Wayne Daniel: I think I helped Norman a great deal. I first met him when he was on the MCC groundstaff and he always wanted to talk about fast bowling. Then some evenings Norman would come into the Tavern and I would buy him a few pints of Guinness and say to him: “You gotta get strong, boy!” He was a skinny rake at that time. Then he joined Middlesex and we obviously spent a lot of time opening the bowling. I think he became a lot more aggressive by watching my attitude. Also Angus Fraser. He was very talented but at first he lacked the ‘I’m-gonna-get-you’ aggression that you need. Those guys observed the way I went about things and maybe that mental side of the game rubbed off on them.
Daniel and Cowans were two of five members of that side who were of Caribbean extraction, the others being opener Wilf Slack, batsman Roland Butcher and paceman Neil Williams. The group became known as the Jackson Five. Slack was Middlesex’s leading batsman in 1985 with 1,618 runs at 47 and won a place on England’s ill-fated tour of West Indies the following winter. Four years later he was dead after collapsing at the crease while playing a match in The Gambia. In all, Middlesex used 20 players in winning the Championship, including a teenage Angus Fraser.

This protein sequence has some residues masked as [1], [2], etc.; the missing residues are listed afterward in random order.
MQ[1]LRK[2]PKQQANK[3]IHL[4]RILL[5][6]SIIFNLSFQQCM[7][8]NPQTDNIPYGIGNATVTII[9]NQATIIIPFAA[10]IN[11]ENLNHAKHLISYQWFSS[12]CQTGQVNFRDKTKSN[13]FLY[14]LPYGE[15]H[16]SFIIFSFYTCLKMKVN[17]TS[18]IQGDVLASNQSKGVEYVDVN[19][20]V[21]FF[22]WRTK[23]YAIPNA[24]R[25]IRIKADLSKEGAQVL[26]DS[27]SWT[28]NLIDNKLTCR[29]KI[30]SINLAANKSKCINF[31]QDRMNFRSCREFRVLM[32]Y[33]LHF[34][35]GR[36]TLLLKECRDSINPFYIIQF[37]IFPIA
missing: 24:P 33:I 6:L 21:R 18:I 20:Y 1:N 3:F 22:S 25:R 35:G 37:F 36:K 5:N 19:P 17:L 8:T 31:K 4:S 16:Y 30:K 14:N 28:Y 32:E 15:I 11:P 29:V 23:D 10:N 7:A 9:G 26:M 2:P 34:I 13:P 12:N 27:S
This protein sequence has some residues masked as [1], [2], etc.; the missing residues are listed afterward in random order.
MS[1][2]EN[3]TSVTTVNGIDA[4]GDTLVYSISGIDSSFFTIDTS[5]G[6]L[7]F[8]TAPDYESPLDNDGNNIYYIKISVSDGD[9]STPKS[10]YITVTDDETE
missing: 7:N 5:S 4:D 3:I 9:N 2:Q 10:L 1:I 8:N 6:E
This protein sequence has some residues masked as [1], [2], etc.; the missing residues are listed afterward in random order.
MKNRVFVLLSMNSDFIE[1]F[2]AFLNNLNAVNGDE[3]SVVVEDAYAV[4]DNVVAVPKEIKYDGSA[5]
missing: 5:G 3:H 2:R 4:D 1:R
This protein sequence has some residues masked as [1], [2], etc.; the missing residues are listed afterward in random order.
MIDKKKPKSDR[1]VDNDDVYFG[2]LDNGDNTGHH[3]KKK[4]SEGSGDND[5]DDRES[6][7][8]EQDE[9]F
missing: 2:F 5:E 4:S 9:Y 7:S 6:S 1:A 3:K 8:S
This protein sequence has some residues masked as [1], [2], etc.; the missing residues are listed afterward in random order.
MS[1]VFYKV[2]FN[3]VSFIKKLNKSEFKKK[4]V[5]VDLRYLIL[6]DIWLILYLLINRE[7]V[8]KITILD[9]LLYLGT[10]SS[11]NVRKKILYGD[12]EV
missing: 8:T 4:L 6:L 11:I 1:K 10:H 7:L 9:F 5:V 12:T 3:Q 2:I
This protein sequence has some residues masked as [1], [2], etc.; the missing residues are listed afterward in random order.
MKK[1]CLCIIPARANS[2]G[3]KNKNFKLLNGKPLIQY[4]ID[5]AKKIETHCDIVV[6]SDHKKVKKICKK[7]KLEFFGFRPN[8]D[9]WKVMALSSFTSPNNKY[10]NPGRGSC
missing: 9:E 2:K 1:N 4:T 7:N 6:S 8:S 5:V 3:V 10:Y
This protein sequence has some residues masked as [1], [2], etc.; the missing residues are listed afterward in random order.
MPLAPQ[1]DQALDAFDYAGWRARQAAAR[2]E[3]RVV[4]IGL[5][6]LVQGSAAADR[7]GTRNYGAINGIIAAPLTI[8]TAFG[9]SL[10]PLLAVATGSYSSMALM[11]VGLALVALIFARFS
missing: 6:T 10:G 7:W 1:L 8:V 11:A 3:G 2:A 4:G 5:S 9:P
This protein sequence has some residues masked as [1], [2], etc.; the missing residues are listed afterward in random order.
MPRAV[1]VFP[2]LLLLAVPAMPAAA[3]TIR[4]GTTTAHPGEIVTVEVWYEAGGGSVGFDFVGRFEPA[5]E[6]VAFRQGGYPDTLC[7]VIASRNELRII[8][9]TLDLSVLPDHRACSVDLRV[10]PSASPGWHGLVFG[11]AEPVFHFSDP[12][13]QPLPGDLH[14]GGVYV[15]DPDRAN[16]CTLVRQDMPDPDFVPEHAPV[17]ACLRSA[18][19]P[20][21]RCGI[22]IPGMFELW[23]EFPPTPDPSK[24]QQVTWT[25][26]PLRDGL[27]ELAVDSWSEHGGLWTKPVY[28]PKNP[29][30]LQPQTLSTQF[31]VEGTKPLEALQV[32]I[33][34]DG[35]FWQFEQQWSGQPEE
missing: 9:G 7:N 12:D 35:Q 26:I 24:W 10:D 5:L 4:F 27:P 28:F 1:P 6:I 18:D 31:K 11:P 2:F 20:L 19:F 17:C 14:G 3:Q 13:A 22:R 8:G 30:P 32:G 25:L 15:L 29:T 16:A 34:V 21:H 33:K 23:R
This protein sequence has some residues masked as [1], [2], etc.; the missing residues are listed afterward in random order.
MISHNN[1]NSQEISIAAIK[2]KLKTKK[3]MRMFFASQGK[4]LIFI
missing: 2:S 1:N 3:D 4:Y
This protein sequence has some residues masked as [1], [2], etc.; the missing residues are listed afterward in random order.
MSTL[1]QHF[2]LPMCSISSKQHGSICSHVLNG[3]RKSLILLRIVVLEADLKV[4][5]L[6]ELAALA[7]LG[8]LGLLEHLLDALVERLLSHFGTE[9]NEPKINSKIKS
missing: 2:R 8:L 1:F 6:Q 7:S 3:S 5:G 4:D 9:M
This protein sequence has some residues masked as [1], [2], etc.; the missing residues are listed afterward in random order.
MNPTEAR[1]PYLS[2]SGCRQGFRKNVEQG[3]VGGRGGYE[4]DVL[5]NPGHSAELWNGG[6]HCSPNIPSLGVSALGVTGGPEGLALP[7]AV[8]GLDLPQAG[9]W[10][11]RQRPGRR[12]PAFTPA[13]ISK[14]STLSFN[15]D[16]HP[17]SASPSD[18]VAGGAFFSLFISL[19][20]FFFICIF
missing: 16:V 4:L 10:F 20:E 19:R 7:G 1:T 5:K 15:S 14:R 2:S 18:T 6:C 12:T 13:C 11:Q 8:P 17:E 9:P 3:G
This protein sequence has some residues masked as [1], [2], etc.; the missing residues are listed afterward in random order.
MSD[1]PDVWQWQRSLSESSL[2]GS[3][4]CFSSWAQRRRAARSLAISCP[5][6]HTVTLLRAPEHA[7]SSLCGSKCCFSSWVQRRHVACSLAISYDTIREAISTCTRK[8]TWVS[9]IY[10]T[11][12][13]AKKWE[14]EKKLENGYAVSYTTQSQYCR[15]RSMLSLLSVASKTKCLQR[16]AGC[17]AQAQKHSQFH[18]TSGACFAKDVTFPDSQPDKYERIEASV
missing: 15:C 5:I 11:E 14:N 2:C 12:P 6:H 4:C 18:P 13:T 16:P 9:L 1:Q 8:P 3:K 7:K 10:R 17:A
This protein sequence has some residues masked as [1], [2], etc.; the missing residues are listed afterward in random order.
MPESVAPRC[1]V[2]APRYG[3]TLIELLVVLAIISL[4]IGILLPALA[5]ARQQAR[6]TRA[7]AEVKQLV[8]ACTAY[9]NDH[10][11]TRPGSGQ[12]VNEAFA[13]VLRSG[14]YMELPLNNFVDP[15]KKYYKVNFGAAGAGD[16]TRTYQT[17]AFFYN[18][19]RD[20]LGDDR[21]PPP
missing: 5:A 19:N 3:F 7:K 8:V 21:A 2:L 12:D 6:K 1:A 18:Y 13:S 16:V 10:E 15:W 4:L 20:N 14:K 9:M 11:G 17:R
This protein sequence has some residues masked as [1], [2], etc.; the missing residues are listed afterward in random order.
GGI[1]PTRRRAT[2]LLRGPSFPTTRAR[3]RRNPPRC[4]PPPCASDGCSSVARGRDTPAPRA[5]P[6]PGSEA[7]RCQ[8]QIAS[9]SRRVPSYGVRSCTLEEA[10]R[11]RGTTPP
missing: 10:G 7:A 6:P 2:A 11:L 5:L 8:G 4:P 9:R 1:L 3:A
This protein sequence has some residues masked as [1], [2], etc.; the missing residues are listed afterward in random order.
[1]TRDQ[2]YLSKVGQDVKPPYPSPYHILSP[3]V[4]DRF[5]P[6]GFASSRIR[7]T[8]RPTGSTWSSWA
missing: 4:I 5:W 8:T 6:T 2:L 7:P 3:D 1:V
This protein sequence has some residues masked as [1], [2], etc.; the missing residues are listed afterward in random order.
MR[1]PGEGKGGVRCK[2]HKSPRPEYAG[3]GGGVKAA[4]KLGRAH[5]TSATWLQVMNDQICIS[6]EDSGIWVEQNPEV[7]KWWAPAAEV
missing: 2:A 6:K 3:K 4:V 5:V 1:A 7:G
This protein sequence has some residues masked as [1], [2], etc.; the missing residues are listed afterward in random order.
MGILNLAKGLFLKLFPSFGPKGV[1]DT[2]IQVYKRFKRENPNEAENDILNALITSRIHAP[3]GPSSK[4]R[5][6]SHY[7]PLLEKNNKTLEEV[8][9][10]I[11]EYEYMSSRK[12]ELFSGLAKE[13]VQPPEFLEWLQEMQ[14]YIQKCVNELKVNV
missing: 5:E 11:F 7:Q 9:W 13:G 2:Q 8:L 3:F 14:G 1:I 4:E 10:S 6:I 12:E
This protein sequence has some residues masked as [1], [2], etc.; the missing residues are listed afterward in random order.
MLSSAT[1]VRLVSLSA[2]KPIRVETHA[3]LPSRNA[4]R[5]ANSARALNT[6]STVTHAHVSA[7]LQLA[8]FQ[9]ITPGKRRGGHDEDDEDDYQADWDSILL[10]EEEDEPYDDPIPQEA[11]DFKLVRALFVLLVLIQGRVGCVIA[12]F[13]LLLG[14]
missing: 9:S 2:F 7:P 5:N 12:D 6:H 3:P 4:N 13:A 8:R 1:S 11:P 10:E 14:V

MG: People forget that we were losing so many players to England. We had some really good people who came in. I remember saying to the players at the start of the season that we would lose players to England and that opportunities will come. You have to take that opportunity and help keep the side as strong as it possibly can be, to maintain our standards and keep us where we are.
Under Gatting’s captaincy, Middlesex continued to win trophies, including two more County Championships in 1990 and 1993. The county has not won the title since.
Some of the interviews are taken from 150 Years of Middlesex County Cricket Club, edited by John Stern, and still available to buy from: shop.middlesexccc.com